JOURNEYMAN HUMAN BEING
Tragedy averted by quick-thinking apprentice
Jason Tucker had been an apprentice electrician for exactly one day when he was confronted with his first journeyman test.
Cresting a small rise on a busy two-lane thoroughfare in Auburn, Tucker was surprised to see an elderly woman a short distance ahead of him, sprawled in the middle of road.
“I pulled over the shoulder about 20 yards in front of her and put on my flashers so other vehicles coming over the rise would see my vehicle prior to reaching her,” said Tucker. The speed limit was 45 mph.
As Tucker hurried to the woman’s aid, two vehicles sped by. They swerved to miss the woman but did not stop. When Tucker reached the woman he found her conscious but in great pain.
“She was really scared, very distraught. You can imagine how that would be for an elderly person,” said Tucker.
Tucker identified himself. The woman said her name was Linda, that she was 69 years old, and had fallen and injured herself. The pain was in her lower back.
Tucker decided it would be unwise to try to move her. He called 911 and focused on directing traffic until help arrived.
While they waited, two or three other motorists pulled over to offer assistance. This was a welcome change from the cars that had simply swerved around Linda earlier. But Tucker didn’t see any value in having a bunch more people congregating in the roadway, so he advised them that help was on the way and encouraged them to keep moving.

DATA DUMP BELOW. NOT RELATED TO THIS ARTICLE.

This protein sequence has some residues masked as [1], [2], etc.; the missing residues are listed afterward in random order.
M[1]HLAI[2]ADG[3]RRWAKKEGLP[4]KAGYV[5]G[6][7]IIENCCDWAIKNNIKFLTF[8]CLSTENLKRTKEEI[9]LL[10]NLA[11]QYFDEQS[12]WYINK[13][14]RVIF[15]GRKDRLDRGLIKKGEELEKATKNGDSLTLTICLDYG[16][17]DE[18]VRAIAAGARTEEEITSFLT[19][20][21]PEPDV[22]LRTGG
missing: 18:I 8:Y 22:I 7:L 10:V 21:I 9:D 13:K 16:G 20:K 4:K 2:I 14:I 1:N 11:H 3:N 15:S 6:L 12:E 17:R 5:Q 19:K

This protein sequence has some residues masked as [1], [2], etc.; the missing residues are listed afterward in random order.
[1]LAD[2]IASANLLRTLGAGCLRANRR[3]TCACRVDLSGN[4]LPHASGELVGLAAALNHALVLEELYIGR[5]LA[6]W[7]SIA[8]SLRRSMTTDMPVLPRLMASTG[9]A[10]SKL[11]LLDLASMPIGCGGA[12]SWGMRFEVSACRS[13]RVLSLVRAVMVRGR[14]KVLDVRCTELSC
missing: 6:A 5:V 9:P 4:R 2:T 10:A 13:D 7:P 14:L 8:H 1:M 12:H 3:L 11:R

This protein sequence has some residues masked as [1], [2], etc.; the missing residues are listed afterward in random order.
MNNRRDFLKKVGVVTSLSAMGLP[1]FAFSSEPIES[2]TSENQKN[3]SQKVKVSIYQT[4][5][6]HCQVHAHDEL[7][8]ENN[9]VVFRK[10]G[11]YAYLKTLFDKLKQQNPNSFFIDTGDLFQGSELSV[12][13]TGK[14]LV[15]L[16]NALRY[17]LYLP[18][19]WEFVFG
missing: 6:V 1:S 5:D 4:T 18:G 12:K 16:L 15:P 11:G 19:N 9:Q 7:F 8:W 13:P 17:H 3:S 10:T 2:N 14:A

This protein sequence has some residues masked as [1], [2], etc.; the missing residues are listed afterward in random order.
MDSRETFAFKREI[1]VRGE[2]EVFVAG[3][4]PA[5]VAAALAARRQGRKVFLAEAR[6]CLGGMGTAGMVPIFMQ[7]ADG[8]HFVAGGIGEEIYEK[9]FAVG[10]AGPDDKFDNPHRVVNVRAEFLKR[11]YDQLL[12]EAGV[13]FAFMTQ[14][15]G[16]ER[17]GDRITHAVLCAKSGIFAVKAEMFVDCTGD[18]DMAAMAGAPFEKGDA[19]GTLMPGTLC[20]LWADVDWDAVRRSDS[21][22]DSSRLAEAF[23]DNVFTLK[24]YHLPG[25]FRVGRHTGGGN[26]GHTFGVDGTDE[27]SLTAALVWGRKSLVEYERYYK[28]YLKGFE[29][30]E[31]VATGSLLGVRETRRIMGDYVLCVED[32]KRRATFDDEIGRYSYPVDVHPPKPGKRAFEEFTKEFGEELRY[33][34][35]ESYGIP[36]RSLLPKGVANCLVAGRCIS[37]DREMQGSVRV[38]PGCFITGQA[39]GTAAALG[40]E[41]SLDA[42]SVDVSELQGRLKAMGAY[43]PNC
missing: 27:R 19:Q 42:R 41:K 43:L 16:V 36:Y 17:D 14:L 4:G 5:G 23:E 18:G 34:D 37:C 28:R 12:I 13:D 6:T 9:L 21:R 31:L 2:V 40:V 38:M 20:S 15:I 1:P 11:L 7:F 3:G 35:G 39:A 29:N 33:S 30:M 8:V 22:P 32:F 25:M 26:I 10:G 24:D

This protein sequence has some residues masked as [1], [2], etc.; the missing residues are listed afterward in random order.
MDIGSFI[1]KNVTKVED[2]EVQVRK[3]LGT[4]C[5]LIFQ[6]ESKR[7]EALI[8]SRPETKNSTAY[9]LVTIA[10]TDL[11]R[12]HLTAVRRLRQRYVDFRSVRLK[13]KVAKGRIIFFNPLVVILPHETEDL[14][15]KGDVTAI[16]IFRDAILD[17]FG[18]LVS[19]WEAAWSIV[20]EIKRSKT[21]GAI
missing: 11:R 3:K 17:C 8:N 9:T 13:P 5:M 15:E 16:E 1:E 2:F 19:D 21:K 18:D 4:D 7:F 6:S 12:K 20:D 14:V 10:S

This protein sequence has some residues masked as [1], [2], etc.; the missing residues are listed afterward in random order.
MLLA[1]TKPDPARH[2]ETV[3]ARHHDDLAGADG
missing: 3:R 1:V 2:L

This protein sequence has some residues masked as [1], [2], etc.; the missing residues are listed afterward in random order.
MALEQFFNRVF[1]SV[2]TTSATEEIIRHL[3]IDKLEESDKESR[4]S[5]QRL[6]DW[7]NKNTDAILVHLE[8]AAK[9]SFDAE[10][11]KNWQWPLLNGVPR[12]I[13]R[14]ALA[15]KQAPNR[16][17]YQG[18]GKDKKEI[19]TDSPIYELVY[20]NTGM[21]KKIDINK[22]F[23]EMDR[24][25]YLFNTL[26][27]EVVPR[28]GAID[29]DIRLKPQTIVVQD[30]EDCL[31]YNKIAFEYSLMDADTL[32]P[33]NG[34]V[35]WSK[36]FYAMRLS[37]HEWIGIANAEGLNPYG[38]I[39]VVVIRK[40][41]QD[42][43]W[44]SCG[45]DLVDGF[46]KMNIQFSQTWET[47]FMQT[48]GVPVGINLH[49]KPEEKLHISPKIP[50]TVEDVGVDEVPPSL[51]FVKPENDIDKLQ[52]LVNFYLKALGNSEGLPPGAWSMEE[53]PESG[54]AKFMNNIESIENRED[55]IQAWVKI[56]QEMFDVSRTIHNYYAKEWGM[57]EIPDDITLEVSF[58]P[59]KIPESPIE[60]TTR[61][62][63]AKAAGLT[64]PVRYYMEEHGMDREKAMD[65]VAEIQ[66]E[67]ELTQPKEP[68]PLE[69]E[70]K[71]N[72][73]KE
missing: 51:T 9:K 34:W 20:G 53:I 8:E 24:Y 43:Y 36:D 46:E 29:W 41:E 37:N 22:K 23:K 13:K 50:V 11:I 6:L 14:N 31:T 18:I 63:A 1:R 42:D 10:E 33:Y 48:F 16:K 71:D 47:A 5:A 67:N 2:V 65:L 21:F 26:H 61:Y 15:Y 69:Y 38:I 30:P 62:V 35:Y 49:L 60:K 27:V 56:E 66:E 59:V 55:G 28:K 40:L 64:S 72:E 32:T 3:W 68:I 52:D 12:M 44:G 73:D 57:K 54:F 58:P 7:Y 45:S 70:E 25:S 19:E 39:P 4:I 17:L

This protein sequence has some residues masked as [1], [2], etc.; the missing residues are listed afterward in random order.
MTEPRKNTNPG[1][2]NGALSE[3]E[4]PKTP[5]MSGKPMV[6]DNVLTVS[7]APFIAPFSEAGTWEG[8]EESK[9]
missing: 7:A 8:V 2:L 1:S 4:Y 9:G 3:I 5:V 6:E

“The first responder was the Auburn Police Department,” said Tucker, although it’s clear that Tucker himself was the actual “first responder.”
Tucker stayed on the scene for a while to assist police with directing traffic.
“Then the American Medical Response arrived and they transported her to a hospital in Auburn,” said Tucker.
Personal safety and the public’s safety are the first responsibilities of an IBEW member. Jason Tucker—a certified Emergency Medical Technician (EMT)—certainly had the technical skills to assist the woman lying in the roadway in Auburn. But he had something more—he had the basic humanity to recognize a person in need and to respond as any decent person should.
The excitement has passed. Tucker, who is 32 and a “single dad” with a one-year-old, has returned to his work as an apprentice electrician. The day after Valentine’s Day, a week after his encounter with Linda, he was at the Vaca-Dixon substation, picking up materials needed for work at a sub in Placerville. He’s working under a journeyman electrician who, as Tucker puts it, “is teaching me the ins and outs of the work, about the responsibilities and performance expectations of an apprentice electrician.”
There’s one performance expectation Tucker’s already met in full: he’s proved himself a journeyman human being.